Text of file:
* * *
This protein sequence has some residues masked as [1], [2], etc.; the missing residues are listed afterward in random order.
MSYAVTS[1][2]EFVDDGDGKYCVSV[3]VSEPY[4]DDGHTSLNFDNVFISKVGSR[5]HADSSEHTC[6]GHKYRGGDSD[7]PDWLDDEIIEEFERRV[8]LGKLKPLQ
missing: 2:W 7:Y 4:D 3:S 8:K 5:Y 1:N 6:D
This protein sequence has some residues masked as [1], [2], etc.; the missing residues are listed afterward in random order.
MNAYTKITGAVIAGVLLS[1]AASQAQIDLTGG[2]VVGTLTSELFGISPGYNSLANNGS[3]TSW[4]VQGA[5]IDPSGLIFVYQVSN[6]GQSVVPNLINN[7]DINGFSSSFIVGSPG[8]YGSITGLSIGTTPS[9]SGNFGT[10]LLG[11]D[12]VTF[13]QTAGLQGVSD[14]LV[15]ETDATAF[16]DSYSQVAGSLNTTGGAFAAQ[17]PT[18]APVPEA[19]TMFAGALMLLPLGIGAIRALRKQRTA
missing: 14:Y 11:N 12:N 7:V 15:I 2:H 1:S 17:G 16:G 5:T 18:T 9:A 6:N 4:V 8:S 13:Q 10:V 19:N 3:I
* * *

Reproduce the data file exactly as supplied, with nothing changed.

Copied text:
This protein sequence has some residues masked as [1], [2], etc.; the missing residues are listed afterward in random order.
MSYAVTS[1][2]EFVDDGDGKYCVSV[3]VSEPY[4]DDGHTSLNFDNVFISKVGSR[5]HADSSEHTC[6]GHKYRGGDSD[7]PDWLDDEIIEEFERRV[8]LGKLKPLQ
missing: 2:W 7:Y 4:D 3:S 8:K 5:Y 1:N 6:D
This protein sequence has some residues masked as [1], [2], etc.; the missing residues are listed afterward in random order.
MNAYTKITGAVIAGVLLS[1]AASQAQIDLTGG[2]VVGTLTSELFGISPGYNSLANNGS[3]TSW[4]VQGA[5]IDPSGLIFVYQVSN[6]GQSVVPNLINN[7]DINGFSSSFIVGSPG[8]YGSITGLSIGTTPS[9]SGNFGT[10]LLG[11]D[12]VTF[13]QTAGLQGVSD[14]LV[15]ETDATAF[16]DSYSQVAGSLNTTGGAFAAQ[17]PT[18]APVPEA[19]TMFAGALMLLPLGIGAIRALRKQRTA
missing: 14:Y 11:N 12:N 7:V 15:I 2:H 1:S 17:G 16:G 5:T 18:T 9:A 6:N 4:V 8:S 13:Q 10:V 19:N 3:I